Austen, Jane: Further Reading
JANE AUSTEN: FURTHER READING
Provides a guide to Austen criticism from early reviews through the 1980s.
Roth, Barry. An Annotated Bibliography of Jane Austen Studies, 1984-94, Athens: Ohio University Press, 1996, 438 p.
Offers a bibliography of studies on Jane Austen.
Austen-Leigh, James. A Memoir of Jane Austen. London: R. Bentley, 1870, 364 p.
Presents an affectionate biography of Austen by her nephew.
Chapman, R. W. Jane Austen: Facts and Problems. Oxford: Oxford University Press, 1948, 224 p.
Provides an early biography by one of Austen's twentieth-century critics.
Halperin, John. The Life of Jane Austen. Baltimore: Johns Hopkins University Press, 1984, 399 p.
Links Austen's life to her works.
Jenkins, Elizabeth. Jane Austen: A Biography. New York: Grosset and Dunlap, 1948, 286 p.
Offers a detailed treatment of Austen's life and works.
Nokes, David. Jane Austen: A Life. New York: Farrar, Straus & Giroux, 1997, 512 p.
Attempts to correct the portrait of the sweet maiden aunt painted by Austen's family; considered by critics to be somewhat speculative in its alternative interpretation of Austen's life.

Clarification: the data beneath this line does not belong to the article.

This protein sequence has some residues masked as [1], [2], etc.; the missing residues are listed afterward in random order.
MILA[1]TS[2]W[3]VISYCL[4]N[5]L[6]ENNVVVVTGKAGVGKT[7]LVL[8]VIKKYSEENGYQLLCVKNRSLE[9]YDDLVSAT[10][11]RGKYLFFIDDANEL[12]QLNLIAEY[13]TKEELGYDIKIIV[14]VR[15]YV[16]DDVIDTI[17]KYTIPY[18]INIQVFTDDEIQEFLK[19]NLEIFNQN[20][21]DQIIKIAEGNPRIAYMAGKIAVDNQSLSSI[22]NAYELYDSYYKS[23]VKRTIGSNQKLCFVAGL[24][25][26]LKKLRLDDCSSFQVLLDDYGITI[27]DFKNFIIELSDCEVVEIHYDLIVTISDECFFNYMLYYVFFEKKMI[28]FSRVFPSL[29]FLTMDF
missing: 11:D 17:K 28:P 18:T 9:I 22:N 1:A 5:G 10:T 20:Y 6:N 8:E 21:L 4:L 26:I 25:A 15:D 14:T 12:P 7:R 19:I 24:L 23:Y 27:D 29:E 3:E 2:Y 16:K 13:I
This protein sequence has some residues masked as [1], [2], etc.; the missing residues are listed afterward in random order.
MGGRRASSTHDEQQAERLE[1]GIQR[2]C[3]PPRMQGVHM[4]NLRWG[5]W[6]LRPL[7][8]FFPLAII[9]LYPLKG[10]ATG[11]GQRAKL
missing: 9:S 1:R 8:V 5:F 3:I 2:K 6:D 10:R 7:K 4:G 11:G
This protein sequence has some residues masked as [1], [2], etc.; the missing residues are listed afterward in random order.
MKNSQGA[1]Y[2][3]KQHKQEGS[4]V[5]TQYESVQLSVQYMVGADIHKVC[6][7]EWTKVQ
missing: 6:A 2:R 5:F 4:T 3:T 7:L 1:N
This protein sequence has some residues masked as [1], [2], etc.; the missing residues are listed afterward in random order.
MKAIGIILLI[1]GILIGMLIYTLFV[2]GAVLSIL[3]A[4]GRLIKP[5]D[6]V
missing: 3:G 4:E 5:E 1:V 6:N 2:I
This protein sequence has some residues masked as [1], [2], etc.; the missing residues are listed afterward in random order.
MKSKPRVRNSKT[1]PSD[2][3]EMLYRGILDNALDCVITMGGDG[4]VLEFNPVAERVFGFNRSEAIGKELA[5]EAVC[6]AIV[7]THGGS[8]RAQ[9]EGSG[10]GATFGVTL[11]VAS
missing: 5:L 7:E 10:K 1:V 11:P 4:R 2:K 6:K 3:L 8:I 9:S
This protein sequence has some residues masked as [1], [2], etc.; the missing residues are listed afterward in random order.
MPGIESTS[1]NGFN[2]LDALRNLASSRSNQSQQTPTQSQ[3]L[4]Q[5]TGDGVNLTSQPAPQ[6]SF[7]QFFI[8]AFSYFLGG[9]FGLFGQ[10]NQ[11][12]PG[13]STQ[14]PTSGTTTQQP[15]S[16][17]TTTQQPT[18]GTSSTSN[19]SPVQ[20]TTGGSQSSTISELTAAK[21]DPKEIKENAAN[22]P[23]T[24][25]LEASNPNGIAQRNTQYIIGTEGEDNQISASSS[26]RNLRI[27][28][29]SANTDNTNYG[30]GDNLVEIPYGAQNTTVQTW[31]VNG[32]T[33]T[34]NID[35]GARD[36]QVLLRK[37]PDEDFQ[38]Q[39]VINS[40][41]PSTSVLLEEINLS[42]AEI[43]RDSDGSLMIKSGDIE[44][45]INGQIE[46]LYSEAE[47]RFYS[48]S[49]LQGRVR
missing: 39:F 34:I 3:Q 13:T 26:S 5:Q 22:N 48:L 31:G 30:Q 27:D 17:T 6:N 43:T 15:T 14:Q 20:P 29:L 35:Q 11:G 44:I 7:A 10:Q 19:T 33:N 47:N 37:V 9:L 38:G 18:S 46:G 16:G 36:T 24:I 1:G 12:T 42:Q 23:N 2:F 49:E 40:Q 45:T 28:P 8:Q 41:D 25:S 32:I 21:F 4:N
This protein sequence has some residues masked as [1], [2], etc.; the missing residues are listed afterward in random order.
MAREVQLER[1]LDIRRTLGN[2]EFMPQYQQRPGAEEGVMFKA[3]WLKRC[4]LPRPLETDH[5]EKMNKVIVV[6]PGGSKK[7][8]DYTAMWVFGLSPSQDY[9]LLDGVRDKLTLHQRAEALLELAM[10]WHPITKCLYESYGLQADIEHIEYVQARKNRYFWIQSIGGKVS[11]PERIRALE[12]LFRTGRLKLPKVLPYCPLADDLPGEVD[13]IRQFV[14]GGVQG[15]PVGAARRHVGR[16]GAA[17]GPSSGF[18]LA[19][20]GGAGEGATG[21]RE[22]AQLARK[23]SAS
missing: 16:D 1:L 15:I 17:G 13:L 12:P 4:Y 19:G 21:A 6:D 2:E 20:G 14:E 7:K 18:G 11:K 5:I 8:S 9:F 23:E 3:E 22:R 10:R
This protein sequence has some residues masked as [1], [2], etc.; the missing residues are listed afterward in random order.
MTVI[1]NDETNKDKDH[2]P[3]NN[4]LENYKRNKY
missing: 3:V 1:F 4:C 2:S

Tomalin, Claire. Jane Austen: A Life. New York: Knopf, 1997, 352 p.
Offers a popular biography focusing on Austen's family.
Auerbach, Nina. "Jane Austen's Dangerous Charm: Feeling as One Ought About Fanny Price." Women and Literature 3 (1983): 11-28.
Considers the character Fanny Price from Mansfield Park as a version of the "Romantic monster."
Benedict, Barbara M. "Jane Austen and the Culture of Circulating Libraries: The Construction of Female Literacy." In Revising Women: Eighteenth-Century 'Women's Fiction' and Social Engagement, pp. 147-99. Baltimore: Johns Hopkins University Press, 2000.
Links Austen's treatment of women as readers to the rise of consumer society in the late eighteenth and early nineteenth centuries.
Butler, Marilyn. Jane Austen and the War of Ideas. Oxford: Clarendon Press, 1975, 310 p.
Contends that Austen's novels are a conservative reaction to the more liberal novels that preceded them but that she is innovative in narrative style and technique.
Craik, W. A. Jane Austen: The Six Novels. London: Methuen, 1965, 210 p.
Sees in Austen's novels a harmonic combination of the artist and the moralist; emphasizes the economy of Austen's style and plotting and the serious intent of the novels.
Devlin, D.D. Jane Austen and Education. New York: Barnes and Noble, 1975, 140 p.
Interprets Austen's novels as delineating the educative process of their protagonists.